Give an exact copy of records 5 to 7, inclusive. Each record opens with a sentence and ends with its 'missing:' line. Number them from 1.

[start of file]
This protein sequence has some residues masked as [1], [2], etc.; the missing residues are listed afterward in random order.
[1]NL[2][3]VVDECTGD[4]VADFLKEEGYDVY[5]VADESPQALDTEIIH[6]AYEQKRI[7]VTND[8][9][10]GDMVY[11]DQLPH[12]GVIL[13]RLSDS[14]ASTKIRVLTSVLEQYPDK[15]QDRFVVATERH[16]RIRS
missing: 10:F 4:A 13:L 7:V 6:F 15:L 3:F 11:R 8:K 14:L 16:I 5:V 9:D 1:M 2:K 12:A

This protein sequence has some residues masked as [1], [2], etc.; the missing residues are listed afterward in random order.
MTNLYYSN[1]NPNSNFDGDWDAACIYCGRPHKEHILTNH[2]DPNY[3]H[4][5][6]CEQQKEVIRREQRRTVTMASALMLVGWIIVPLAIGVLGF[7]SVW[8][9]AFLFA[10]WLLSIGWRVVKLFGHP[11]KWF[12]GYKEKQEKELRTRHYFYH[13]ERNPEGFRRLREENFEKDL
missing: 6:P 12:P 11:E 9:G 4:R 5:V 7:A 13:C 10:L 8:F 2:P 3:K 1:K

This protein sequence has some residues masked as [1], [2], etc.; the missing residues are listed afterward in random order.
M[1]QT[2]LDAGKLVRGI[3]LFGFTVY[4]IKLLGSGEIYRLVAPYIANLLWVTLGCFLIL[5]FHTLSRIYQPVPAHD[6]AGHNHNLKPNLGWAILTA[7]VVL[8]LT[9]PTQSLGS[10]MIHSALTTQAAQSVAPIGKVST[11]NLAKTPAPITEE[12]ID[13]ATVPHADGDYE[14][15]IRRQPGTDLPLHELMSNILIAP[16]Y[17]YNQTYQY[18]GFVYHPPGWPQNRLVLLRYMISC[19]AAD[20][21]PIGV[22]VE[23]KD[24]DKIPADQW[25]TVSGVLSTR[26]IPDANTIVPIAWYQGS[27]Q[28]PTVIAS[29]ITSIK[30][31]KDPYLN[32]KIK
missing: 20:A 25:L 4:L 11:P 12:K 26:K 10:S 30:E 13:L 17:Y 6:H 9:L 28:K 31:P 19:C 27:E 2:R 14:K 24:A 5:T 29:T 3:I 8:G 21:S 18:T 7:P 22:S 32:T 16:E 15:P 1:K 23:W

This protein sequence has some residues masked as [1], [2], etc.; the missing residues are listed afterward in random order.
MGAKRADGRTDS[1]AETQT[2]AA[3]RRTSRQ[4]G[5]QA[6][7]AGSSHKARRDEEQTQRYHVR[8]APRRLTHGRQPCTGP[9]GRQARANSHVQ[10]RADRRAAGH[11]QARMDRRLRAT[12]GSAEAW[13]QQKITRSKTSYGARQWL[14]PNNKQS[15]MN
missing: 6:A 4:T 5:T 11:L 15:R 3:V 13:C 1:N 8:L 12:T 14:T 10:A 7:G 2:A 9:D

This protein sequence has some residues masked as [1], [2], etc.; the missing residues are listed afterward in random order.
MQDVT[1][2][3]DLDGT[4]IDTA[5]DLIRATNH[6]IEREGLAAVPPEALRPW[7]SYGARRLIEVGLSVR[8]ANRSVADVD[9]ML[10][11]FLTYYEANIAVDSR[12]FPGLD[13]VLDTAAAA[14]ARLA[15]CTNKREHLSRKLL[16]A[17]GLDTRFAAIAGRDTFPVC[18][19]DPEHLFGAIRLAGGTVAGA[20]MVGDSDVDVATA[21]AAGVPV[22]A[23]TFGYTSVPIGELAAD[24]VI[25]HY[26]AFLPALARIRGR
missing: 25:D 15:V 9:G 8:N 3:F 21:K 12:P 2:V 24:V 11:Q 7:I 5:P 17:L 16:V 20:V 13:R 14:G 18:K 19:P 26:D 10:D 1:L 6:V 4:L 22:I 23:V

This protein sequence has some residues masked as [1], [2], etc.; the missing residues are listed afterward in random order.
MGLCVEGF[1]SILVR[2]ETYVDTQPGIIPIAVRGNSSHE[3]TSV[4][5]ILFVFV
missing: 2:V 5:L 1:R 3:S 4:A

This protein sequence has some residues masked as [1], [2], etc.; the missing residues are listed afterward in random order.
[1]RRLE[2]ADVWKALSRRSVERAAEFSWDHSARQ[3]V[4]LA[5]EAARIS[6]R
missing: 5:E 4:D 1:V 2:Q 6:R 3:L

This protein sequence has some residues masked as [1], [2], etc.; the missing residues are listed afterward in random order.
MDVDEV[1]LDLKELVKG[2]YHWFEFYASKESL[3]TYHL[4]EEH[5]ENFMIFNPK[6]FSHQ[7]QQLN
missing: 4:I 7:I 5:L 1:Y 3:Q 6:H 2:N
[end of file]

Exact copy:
This protein sequence has some residues masked as [1], [2], etc.; the missing residues are listed afterward in random order.
MQDVT[1][2][3]DLDGT[4]IDTA[5]DLIRATNH[6]IEREGLAAVPPEALRPW[7]SYGARRLIEVGLSVR[8]ANRSVADVD[9]ML[10][11]FLTYYEANIAVDSR[12]FPGLD[13]VLDTAAAA[14]ARLA[15]CTNKREHLSRKLL[16]A[17]GLDTRFAAIAGRDTFPVC[18][19]DPEHLFGAIRLAGGTVAGA[20]MVGDSDVDVATA[21]AAGVPV[22]A[23]TFGYTSVPIGELAAD[24]VI[25]HY[26]AFLPALARIRGR
missing: 25:D 15:V 9:G 8:N 3:F 21:K 12:P 2:V 24:V 11:Q 7:I 5:P 17:L 16:V 20:V 13:R 14:G 18:K 19:P 26:D 10:D 1:L 6:V 4:L 22:I 23:V

This protein sequence has some residues masked as [1], [2], etc.; the missing residues are listed afterward in random order.
MGLCVEGF[1]SILVR[2]ETYVDTQPGIIPIAVRGNSSHE[3]TSV[4][5]ILFVFV
missing: 2:V 5:L 1:R 3:S 4:A

This protein sequence has some residues masked as [1], [2], etc.; the missing residues are listed afterward in random order.
[1]RRLE[2]ADVWKALSRRSVERAAEFSWDHSARQ[3]V[4]LA[5]EAARIS[6]R
missing: 5:E 4:D 1:V 2:Q 6:R 3:L